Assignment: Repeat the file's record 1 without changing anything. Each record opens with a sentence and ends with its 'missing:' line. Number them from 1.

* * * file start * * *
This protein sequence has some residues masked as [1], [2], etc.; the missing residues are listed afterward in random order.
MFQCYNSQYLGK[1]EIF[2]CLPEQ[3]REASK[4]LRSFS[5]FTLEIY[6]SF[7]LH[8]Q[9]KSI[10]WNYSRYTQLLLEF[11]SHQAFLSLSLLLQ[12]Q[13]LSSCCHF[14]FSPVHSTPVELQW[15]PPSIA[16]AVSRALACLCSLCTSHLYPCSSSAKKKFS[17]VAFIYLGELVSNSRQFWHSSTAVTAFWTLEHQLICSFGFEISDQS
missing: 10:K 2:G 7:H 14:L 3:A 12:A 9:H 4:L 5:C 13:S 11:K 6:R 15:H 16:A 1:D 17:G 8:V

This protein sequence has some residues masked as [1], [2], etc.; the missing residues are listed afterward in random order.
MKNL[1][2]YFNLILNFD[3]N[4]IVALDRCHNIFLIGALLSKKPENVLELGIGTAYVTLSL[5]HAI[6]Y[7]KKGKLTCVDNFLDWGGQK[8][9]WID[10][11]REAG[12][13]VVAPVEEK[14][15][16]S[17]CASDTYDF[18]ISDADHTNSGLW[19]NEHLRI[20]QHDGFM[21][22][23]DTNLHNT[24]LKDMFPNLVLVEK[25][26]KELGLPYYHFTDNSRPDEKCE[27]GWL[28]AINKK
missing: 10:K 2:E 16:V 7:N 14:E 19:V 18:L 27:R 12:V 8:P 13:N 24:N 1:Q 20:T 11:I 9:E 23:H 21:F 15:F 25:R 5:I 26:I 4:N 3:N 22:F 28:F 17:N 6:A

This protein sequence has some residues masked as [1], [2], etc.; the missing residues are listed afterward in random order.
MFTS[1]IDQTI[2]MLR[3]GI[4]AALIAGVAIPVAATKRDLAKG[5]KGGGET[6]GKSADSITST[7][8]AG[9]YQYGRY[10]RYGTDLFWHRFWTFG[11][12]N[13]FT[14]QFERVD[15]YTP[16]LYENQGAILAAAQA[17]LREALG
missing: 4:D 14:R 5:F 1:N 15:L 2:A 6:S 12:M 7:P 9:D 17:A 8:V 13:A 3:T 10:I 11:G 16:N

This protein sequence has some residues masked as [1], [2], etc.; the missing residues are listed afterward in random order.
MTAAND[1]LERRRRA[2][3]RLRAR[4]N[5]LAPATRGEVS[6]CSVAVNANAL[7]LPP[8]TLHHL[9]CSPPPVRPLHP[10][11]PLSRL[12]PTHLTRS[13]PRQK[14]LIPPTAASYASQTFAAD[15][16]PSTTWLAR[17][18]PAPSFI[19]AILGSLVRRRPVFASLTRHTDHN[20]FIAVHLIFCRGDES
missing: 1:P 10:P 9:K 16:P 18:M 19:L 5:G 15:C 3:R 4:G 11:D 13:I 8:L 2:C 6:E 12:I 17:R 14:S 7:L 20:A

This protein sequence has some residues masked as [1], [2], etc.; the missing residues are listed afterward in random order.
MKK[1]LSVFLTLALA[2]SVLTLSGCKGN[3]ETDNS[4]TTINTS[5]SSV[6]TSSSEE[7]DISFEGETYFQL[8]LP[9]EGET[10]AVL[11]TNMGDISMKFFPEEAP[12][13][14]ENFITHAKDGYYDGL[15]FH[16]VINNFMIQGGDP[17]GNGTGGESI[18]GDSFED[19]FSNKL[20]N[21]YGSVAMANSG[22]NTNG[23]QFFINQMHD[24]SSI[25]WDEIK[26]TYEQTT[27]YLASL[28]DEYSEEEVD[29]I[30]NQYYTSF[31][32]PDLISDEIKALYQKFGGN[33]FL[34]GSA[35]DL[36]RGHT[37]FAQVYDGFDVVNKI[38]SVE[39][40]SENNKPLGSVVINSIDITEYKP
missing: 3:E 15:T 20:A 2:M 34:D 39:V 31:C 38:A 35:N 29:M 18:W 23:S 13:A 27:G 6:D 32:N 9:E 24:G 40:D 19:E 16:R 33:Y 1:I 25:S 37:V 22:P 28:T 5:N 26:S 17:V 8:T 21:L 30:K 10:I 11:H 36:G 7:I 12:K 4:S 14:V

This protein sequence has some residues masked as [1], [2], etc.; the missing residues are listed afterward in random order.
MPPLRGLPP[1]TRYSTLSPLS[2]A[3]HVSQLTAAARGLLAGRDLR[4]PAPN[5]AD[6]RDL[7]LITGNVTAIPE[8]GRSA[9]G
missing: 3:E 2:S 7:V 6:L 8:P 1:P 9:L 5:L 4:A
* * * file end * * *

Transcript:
This protein sequence has some residues masked as [1], [2], etc.; the missing residues are listed afterward in random order.
MFQCYNSQYLGK[1]EIF[2]CLPEQ[3]REASK[4]LRSFS[5]FTLEIY[6]SF[7]LH[8]Q[9]KSI[10]WNYSRYTQLLLEF[11]SHQAFLSLSLLLQ[12]Q[13]LSSCCHF[14]FSPVHSTPVELQW[15]PPSIA[16]AVSRALACLCSLCTSHLYPCSSSAKKKFS[17]VAFIYLGELVSNSRQFWHSSTAVTAFWTLEHQLICSFGFEISDQS
missing: 10:K 2:G 7:H 14:L 3:A 12:A 9:H 4:L 5:C 13:S 11:K 6:R 15:H 16:A 1:D 17:G 8:V